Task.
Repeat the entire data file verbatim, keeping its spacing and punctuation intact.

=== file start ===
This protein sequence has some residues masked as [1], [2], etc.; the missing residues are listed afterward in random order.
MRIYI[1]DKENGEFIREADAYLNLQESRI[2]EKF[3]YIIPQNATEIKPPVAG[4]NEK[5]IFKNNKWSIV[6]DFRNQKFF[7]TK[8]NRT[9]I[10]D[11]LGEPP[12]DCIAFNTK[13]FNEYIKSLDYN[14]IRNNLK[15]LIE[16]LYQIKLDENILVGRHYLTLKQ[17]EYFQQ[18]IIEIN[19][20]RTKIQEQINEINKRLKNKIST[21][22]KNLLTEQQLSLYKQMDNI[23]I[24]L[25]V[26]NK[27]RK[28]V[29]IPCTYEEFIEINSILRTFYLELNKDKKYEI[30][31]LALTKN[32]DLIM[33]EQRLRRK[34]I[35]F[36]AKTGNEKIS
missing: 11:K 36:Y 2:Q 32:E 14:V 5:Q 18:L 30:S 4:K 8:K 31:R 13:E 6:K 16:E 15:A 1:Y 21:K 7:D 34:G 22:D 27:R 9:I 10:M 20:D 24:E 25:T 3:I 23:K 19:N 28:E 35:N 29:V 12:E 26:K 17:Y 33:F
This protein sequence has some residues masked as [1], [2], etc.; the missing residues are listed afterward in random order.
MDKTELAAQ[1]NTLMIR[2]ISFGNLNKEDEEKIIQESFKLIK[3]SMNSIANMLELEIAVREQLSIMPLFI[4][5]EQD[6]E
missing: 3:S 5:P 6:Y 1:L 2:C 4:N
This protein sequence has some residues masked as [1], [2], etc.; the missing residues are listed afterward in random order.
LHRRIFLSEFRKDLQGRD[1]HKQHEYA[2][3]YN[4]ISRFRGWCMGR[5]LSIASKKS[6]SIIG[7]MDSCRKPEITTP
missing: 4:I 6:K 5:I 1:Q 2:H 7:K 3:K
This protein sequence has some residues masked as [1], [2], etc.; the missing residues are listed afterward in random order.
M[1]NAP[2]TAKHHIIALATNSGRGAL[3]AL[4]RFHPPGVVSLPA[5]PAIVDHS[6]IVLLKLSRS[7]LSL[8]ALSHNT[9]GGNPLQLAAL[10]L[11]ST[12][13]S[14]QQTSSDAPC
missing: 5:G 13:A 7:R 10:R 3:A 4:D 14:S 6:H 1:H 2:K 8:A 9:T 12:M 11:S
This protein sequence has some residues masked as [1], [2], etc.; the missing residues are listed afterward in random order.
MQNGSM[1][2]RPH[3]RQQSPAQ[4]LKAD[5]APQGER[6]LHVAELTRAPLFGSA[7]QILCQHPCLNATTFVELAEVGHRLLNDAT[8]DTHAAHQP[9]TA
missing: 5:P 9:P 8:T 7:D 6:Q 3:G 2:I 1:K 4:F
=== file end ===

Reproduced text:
This protein sequence has some residues masked as [1], [2], etc.; the missing residues are listed afterward in random order.
MRIYI[1]DKENGEFIREADAYLNLQESRI[2]EKF[3]YIIPQNATEIKPPVAG[4]NEK[5]IFKNNKWSIV[6]DFRNQKFF[7]TK[8]NRT[9]I[10]D[11]LGEPP[12]DCIAFNTK[13]FNEYIKSLDYN[14]IRNNLK[15]LIE[16]LYQIKLDENILVGRHYLTLKQ[17]EYFQQ[18]IIEIN[19][20]RTKIQEQINEINKRLKNKIST[21][22]KNLLTEQQLSLYKQMDNI[23]I[24]L[25]V[26]NK[27]RK[28]V[29]IPCTYEEFIEINSILRTFYLELNKDKKYEI[30][31]LALTKN[32]DLIM[33]EQRLRRK[34]I[35]F[36]AKTGNEKIS
missing: 11:K 36:Y 2:Q 32:E 14:V 5:Q 18:L 30:S 4:K 8:K 31:R 13:E 6:K 16:E 15:A 1:Y 21:K 7:D 34:G 22:D 27:R 9:I 10:M 20:D 24:E 25:T 3:I 23:K 19:N 28:E 35:N 29:V 12:E 26:K 17:Y 33:F
This protein sequence has some residues masked as [1], [2], etc.; the missing residues are listed afterward in random order.
MDKTELAAQ[1]NTLMIR[2]ISFGNLNKEDEEKIIQESFKLIK[3]SMNSIANMLELEIAVREQLSIMPLFI[4][5]EQD[6]E
missing: 3:S 5:P 6:Y 1:L 2:C 4:N
This protein sequence has some residues masked as [1], [2], etc.; the missing residues are listed afterward in random order.
LHRRIFLSEFRKDLQGRD[1]HKQHEYA[2][3]YN[4]ISRFRGWCMGR[5]LSIASKKS[6]SIIG[7]MDSCRKPEITTP
missing: 4:I 6:K 5:I 1:Q 2:H 7:K 3:K
This protein sequence has some residues masked as [1], [2], etc.; the missing residues are listed afterward in random order.
M[1]NAP[2]TAKHHIIALATNSGRGAL[3]AL[4]RFHPPGVVSLPA[5]PAIVDHS[6]IVLLKLSRS[7]LSL[8]ALSHNT[9]GGNPLQLAAL[10]L[11]ST[12][13]S[14]QQTSSDAPC
missing: 5:G 13:A 7:R 10:R 3:A 4:D 14:S 6:H 1:H 2:K 8:A 9:T 12:M 11:S
This protein sequence has some residues masked as [1], [2], etc.; the missing residues are listed afterward in random order.
MQNGSM[1][2]RPH[3]RQQSPAQ[4]LKAD[5]APQGER[6]LHVAELTRAPLFGSA[7]QILCQHPCLNATTFVELAEVGHRLLNDAT[8]DTHAAHQP[9]TA
missing: 5:P 9:P 8:T 7:D 6:Q 3:G 2:I 1:K 4:F